There are two ways to encourage struggling countries to reform: Throw money at their problems through foreign aid, or urge fundamental changes that will make them competitive.

President George W. Bush plans to attend a Special Summit of the Americas (search) in Monterrey, Mexico, from Jan. 12-13, 2004. The purpose is to welcome the dozen recently elected heads of state in the hemisphere and discuss ways out of the economic slump affecting the region. Bush should use the opportunity to press hemispheric neighbors to solve their financial woes through greater freedom and market competition.

According to U.S. summit planners, that’s exactly what the president will do. Unfortunately, back in Washington, Congress is poised to do just the opposite -- lawmakers are considering a bill that would double U.S. loans and development spending in Latin America.

Little surprise. As often happens, Congress and the White House are working at cross-purposes. Unfortunately for Latin American presidents looking for debt relief (search) and a free pass on earlier commitments to reform, the White House -- not Congress -- has the right idea.

A few Latin American countries, including Chile, have undertaken profound democratic and free-market reforms (search). But the majority of the region’s societies are neither free, nor accountable, nor competitive enough to take advantage of new loans and aid money. In fact, if any additional money is to be spent, it should help countries establish political freedoms, adopt market economics and strengthen the rule of law.

Of course, one of the problems with multilateral summits is that leaders often hammer out grand bargains, but never follow through on their promises. For instance, Argentina is committed to some 250-action items from earlier Americas summits, but has made progress on only about 50.

As a practical matter, presidents cannot enact summit pledges alone. They need public support as well as approval from their national legislatures. They also need the backing of a key but usually invisible force -- the economic elites who dominate commerce and influence legislators and Cabinet ministers.

Elites usually oppose reforms that might threaten existing monopolies (search) and personal patrimonies (search). Rather than confront the status quo and the entrenched interests that maintain it, presidents typically complain that institutional changes cost money their empty treasuries can ill afford. At summits, they plea for debt relief and development assistance to stave off painful decisions oligarchs (search) will not accept.

That’s one reason merely increasing aid won’t help. Still, U.S. Reps. Cass Ballenger, R-N.C., and Bob Menendez, D-N.J., introduced legislation in November to authorize $500 million per year in new U.S. development assistance to Latin America for the next five years. This legislation would create two social investment and economic development funds -- one administered by the U.S. Agency for International Development (USAID) and the other by the Inter-American Development Bank.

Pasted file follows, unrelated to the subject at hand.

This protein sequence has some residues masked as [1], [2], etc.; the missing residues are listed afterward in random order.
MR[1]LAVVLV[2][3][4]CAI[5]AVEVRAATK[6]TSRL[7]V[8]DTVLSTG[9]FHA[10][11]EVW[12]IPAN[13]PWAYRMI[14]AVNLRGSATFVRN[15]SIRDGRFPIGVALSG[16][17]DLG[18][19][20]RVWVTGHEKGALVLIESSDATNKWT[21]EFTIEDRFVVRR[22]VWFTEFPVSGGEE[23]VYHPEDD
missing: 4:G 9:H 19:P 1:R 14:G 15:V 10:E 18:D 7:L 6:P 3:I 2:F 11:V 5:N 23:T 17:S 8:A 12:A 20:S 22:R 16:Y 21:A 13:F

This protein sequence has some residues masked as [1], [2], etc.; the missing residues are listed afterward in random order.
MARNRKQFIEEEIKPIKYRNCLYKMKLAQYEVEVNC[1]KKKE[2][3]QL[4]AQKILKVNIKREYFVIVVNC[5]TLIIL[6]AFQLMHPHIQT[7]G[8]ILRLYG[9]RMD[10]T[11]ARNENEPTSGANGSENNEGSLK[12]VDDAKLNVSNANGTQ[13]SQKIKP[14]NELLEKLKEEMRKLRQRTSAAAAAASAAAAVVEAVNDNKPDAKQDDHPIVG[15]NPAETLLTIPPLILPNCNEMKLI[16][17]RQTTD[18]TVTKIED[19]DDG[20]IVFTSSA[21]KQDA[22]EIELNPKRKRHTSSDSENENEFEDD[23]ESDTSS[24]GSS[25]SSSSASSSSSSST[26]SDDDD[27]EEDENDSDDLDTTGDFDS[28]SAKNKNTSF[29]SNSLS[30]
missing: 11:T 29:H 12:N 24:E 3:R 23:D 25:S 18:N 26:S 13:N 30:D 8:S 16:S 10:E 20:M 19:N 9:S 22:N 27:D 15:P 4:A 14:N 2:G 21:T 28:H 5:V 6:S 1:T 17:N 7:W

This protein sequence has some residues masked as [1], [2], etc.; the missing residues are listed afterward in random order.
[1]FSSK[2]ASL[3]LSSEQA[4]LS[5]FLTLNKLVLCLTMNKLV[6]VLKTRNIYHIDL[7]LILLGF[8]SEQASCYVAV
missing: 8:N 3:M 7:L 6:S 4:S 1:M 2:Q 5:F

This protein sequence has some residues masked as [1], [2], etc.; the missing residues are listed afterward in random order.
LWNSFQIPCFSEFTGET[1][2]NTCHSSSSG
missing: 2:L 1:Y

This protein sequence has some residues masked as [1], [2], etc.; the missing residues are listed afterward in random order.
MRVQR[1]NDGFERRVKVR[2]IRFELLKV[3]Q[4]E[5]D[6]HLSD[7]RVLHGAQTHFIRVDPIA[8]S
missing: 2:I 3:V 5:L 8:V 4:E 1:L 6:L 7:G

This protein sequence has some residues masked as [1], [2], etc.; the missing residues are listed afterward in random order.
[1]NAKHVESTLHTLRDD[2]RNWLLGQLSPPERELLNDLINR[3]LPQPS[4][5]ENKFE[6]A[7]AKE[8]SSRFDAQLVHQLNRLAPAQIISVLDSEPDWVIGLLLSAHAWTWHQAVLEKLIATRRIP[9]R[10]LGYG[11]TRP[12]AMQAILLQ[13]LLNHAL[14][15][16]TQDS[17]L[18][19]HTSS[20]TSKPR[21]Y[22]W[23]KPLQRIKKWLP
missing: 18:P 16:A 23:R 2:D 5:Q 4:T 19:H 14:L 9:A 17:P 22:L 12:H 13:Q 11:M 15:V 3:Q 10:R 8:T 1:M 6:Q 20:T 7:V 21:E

The funds would go toward public-private partnerships, improved quality of life, strengthened rule of law and efforts to reduce poverty among minority ethnic populations in Latin America.

But spending more money on problems does not necessarily solve them, particularly when recipients are not willing to help themselves. Congress currently invests close to $300 million a year in Latin America, two-thirds of which goes to stopgap environmental and public-health programs that neighboring countries could pay for themselves if they wanted to.

While the U.S. General Accounting Office says recent projects promoting democratic reforms and market economies have had modest success, these programs are hobbled by an aid bureaucracy that is more accustomed to running big-ticket give-away programs.

Until our hemispheric neighbors adopt policies that deepen democratic practice (beyond simply holding elections), open markets (beyond selling state monopolies to well-connected cronies) and strengthen the administration of justice so that all citizens play by the same rules, assistance used to build fish ponds and health clinics will do little to help such societies become sustainable.

As an example of projects that work, Bush can praise President Vicente Fox (search) for enacting Mexico’s first-ever Rapid Business Start-Up System, which cut procedures for starting small enterprises from 50 days to about 48 hours. He could also laud Chile for cutting its own tariffs and aggressively seeking free trade agreements around the globe.

When it comes to reform, talk may be cheap -- but it can ultimately work to make life better for millions in Latin America. We already know that more misguided spending won’t improve lives.

At the upcoming Special Summit of the Americas, President Bush should make it clear that local initiatives to change fundamental institutions are more important than handouts to prop up a faulty state.

Stephen Johnson is senior policy analyst for Latin America at The Heritage Foundation, a Washington-based public policy institution.